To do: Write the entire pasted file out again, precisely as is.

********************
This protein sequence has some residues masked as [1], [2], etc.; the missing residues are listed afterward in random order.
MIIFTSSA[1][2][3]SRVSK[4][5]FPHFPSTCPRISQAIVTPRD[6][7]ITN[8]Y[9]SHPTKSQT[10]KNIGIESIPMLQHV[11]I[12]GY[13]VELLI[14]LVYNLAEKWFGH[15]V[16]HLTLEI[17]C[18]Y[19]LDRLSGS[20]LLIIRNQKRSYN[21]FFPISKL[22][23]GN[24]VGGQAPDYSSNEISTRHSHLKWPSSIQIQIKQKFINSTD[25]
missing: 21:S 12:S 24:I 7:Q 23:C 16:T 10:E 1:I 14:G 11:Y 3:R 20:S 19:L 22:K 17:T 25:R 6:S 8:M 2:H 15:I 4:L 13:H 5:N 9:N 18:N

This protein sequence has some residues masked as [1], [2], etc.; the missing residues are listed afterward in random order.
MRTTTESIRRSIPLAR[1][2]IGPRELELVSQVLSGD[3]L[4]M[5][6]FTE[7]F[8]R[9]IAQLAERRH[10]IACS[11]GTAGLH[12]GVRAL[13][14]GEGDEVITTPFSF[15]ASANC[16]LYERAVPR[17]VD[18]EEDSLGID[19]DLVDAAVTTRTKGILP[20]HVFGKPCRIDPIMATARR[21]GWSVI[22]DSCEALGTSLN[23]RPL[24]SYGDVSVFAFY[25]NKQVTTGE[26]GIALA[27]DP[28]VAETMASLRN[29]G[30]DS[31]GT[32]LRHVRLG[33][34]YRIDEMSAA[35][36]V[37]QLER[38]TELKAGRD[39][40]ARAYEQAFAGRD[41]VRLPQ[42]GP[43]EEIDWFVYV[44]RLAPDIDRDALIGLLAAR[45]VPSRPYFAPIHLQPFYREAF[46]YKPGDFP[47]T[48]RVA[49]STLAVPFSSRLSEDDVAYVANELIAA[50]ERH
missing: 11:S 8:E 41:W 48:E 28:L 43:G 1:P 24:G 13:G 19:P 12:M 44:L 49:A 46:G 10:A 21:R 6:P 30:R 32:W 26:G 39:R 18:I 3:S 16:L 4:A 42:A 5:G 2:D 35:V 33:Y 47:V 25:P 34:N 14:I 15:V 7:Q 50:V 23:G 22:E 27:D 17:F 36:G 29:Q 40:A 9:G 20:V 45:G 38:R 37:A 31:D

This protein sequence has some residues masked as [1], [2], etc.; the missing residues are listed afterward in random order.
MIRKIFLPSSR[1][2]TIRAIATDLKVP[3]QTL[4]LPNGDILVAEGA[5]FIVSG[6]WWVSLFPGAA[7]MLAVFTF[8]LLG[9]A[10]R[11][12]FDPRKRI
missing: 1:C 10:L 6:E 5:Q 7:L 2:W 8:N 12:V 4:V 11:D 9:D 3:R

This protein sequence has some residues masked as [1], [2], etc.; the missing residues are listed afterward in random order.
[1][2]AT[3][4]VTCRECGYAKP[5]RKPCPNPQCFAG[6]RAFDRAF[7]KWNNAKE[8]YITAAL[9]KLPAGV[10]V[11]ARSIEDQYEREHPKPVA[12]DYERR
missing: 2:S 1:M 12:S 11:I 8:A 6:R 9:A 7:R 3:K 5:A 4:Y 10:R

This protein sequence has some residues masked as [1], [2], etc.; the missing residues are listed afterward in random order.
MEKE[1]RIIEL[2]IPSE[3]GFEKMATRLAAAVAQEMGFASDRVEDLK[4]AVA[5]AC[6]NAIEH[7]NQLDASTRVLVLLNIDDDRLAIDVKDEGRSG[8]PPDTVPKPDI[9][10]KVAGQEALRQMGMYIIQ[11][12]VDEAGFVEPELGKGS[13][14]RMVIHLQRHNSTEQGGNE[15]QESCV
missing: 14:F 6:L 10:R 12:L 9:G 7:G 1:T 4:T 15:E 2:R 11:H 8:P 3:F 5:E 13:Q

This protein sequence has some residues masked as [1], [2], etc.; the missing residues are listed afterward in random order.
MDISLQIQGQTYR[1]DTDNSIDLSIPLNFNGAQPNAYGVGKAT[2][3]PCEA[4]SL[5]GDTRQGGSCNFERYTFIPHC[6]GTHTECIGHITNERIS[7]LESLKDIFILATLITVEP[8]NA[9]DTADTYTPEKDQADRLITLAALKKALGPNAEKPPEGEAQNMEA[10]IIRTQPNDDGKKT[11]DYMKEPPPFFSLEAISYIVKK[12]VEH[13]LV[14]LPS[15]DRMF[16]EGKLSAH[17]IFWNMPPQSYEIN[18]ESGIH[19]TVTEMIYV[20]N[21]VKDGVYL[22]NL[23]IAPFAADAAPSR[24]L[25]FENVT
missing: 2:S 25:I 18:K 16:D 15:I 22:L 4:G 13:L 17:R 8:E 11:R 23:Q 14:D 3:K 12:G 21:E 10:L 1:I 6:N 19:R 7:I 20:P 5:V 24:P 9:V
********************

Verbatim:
This protein sequence has some residues masked as [1], [2], etc.; the missing residues are listed afterward in random order.
MIIFTSSA[1][2][3]SRVSK[4][5]FPHFPSTCPRISQAIVTPRD[6][7]ITN[8]Y[9]SHPTKSQT[10]KNIGIESIPMLQHV[11]I[12]GY[13]VELLI[14]LVYNLAEKWFGH[15]V[16]HLTLEI[17]C[18]Y[19]LDRLSGS[20]LLIIRNQKRSYN[21]FFPISKL[22][23]GN[24]VGGQAPDYSSNEISTRHSHLKWPSSIQIQIKQKFINSTD[25]
missing: 21:S 12:S 24:I 7:Q 23:C 16:T 10:E 1:I 14:G 11:Y 3:R 20:S 19:L 22:K 17:T 25:R 6:S 8:M 2:H 15:I 4:L 13:H 5:N 9:N 18:N

This protein sequence has some residues masked as [1], [2], etc.; the missing residues are listed afterward in random order.
MRTTTESIRRSIPLAR[1][2]IGPRELELVSQVLSGD[3]L[4]M[5][6]FTE[7]F[8]R[9]IAQLAERRH[10]IACS[11]GTAGLH[12]GVRAL[13][14]GEGDEVITTPFSF[15]ASANC[16]LYERAVPR[17]VD[18]EEDSLGID[19]DLVDAAVTTRTKGILP[20]HVFGKPCRIDPIMATARR[21]GWSVI[22]DSCEALGTSLN[23]RPL[24]SYGDVSVFAFY[25]NKQVTTGE[26]GIALA[27]DP[28]VAETMASLRN[29]G[30]DS[31]GT[32]LRHVRLG[33][34]YRIDEMSAA[35][36]V[37]QLER[38]TELKAGRD[39][40]ARAYEQAFAGRD[41]VRLPQ[42]GP[43]EEIDWFVYV[44]RLAPDIDRDALIGLLAAR[45]VPSRPYFAPIHLQPFYREAF[46]YKPGDFP[47]T[48]RVA[49]STLAVPFSSRLSEDDVAYVANELIAA[50]ERH
missing: 11:S 8:E 41:W 48:E 28:L 43:G 1:P 24:G 13:G 19:P 12:M 44:L 49:A 46:G 10:A 21:R 6:P 30:R 32:W 26:G 39:R 18:I 3:S 16:L 4:A 42:A 5:G 2:D 35:V 33:Y 47:V 25:P 34:N 14:I 15:V 7:Q 50:V 23:G 22:E 27:D 17:F 36:G 29:Q 40:A 9:G 20:V 45:G 38:R 37:A 31:D

This protein sequence has some residues masked as [1], [2], etc.; the missing residues are listed afterward in random order.
MIRKIFLPSSR[1][2]TIRAIATDLKVP[3]QTL[4]LPNGDILVAEGA[5]FIVSG[6]WWVSLFPGAA[7]MLAVFTF[8]LLG[9]A[10]R[11][12]FDPRKRI
missing: 1:C 10:L 6:E 5:Q 7:L 2:W 8:N 12:V 4:V 11:D 9:D 3:R

This protein sequence has some residues masked as [1], [2], etc.; the missing residues are listed afterward in random order.
[1][2]AT[3][4]VTCRECGYAKP[5]RKPCPNPQCFAG[6]RAFDRAF[7]KWNNAKE[8]YITAAL[9]KLPAGV[10]V[11]ARSIEDQYEREHPKPVA[12]DYERR
missing: 2:S 1:M 12:S 11:I 8:A 6:R 9:A 7:R 3:K 5:A 4:Y 10:R

This protein sequence has some residues masked as [1], [2], etc.; the missing residues are listed afterward in random order.
MEKE[1]RIIEL[2]IPSE[3]GFEKMATRLAAAVAQEMGFASDRVEDLK[4]AVA[5]AC[6]NAIEH[7]NQLDASTRVLVLLNIDDDRLAIDVKDEGRSG[8]PPDTVPKPDI[9][10]KVAGQEALRQMGMYIIQ[11][12]VDEAGFVEPELGKGS[13][14]RMVIHLQRHNSTEQGGNE[15]QESCV
missing: 14:F 6:L 10:R 12:L 9:G 7:G 1:T 4:T 15:E 2:R 11:H 8:P 3:F 5:E 13:Q

This protein sequence has some residues masked as [1], [2], etc.; the missing residues are listed afterward in random order.
MDISLQIQGQTYR[1]DTDNSIDLSIPLNFNGAQPNAYGVGKAT[2][3]PCEA[4]SL[5]GDTRQGGSCNFERYTFIPHC[6]GTHTECIGHITNERIS[7]LESLKDIFILATLITVEP[8]NA[9]DTADTYTPEKDQADRLITLAALKKALGPNAEKPPEGEAQNMEA[10]IIRTQPNDDGKKT[11]DYMKEPPPFFSLEAISYIVKK[12]VEH[13]LV[14]LPS[15]DRMF[16]EGKLSAH[17]IFWNMPPQSYEIN[18]ESGIH[19]TVTEMIYV[20]N[21]VKDGVYL[22]NL[23]IAPFAADAAPSR[24]L[25]FENVT
missing: 2:S 25:I 18:K 16:D 15:I 22:L 4:G 13:L 17:R 8:E 11:R 23:Q 14:D 3:K 12:G 21:E 10:L 1:I 6:N 19:R 7:I 20:P 5:V 24:P 9:V